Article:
In Paul’s letter to the Philippians, he says that he is sending Timothy, a man of proven character, to them “that I also may be encouraged when I know your state.” Paul also sends Epaphroditus, who was once sick to the point of near death, to them “since he was longing for you all, and was distressed because you had heard that he was sick.”
Paul, writing while still imprisoned in Rome, instructs the Philippians not to have confidence in the flesh because anything that is apart from Christ is pointless. “Yet indeed I also count all things loss for the excellence of the knowledge of Christ Jesus my Lord, for whom I have suffered the loss of all things, and count them as rubbish, that I may gain Christ and be found in Him, not having my own righteousness, which is from the law, but that which is through faith in Christ, the righteousness which is from God by faith; that I may know Him and the power of His resurrection, and the fellowship of His sufferings, being conformed to His death, if, by any means, I may attain to the resurrection from the dead.”
Paul goes on to say that he is not perfect “but I press on, that I may lay hold of that for which Christ Jesus has also laid hold of me… I press toward the goal for the prize of the upward call of God in Christ Jesus.”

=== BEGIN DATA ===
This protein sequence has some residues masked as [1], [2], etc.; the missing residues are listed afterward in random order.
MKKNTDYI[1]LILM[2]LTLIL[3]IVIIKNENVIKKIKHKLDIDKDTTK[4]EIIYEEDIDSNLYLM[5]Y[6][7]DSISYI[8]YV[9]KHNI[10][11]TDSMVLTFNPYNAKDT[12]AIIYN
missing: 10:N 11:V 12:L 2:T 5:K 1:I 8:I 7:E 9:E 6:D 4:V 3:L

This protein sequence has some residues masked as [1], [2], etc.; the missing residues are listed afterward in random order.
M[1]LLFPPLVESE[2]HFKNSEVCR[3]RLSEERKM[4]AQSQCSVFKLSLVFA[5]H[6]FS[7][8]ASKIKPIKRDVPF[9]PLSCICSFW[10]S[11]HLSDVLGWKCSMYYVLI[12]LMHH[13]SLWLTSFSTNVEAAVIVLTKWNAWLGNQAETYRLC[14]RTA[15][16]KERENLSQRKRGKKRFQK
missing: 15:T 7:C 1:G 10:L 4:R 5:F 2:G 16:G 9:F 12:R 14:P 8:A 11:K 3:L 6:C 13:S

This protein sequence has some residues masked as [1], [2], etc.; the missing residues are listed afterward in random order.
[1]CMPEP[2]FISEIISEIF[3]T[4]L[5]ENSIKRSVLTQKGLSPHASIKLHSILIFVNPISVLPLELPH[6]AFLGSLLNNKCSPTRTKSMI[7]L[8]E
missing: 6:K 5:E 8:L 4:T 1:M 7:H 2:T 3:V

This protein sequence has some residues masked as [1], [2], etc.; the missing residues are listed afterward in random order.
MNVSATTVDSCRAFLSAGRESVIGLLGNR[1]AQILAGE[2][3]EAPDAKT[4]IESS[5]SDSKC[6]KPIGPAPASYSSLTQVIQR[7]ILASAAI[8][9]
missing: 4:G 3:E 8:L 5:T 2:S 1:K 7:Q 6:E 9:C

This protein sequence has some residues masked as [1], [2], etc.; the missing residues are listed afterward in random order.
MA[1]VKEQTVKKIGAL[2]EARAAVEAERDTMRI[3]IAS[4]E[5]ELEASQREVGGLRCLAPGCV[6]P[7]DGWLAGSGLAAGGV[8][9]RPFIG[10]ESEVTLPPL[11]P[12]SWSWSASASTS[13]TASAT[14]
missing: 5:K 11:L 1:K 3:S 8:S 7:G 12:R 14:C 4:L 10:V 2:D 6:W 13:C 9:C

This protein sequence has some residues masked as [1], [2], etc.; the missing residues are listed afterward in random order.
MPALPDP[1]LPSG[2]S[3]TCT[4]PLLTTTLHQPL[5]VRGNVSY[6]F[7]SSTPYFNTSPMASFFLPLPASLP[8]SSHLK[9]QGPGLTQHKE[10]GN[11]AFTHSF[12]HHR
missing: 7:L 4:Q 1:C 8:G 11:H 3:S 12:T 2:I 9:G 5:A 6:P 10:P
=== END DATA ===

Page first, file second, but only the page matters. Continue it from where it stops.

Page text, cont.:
Paul tells them not to walk in the ways of this world. “For our citizenship is in heaven, from which we also eagerly wait for the Savior, the Lord Jesus Christ, who will transform our lowly body that it may be conformed to His glorious body, according to the working by which He is able even to subdue all things to Himself.”
Before signing off, Paul wraps up the letter encouraging the Philippians by telling them to “Be anxious for nothing, but in everything by prayer and supplication, with thanksgiving, let your requests be made known to God; and the peace of God, which surpasses all understanding, will guard your hearts and minds through Christ Jesus.”
“Finally, brethren, whatever things are true, whatever things are noble, whatever things are just, whatever things are pure, whatever things are lovely, whatever things are of good report, if there is any virtue and if there is anything praiseworthy-meditate on these things. The things which you learned and received and heard and saw in me, these do, and the God of peace will be with you.”
Tomorrow we begin reading a letter written by James, Jesus’s brother, so keep reading!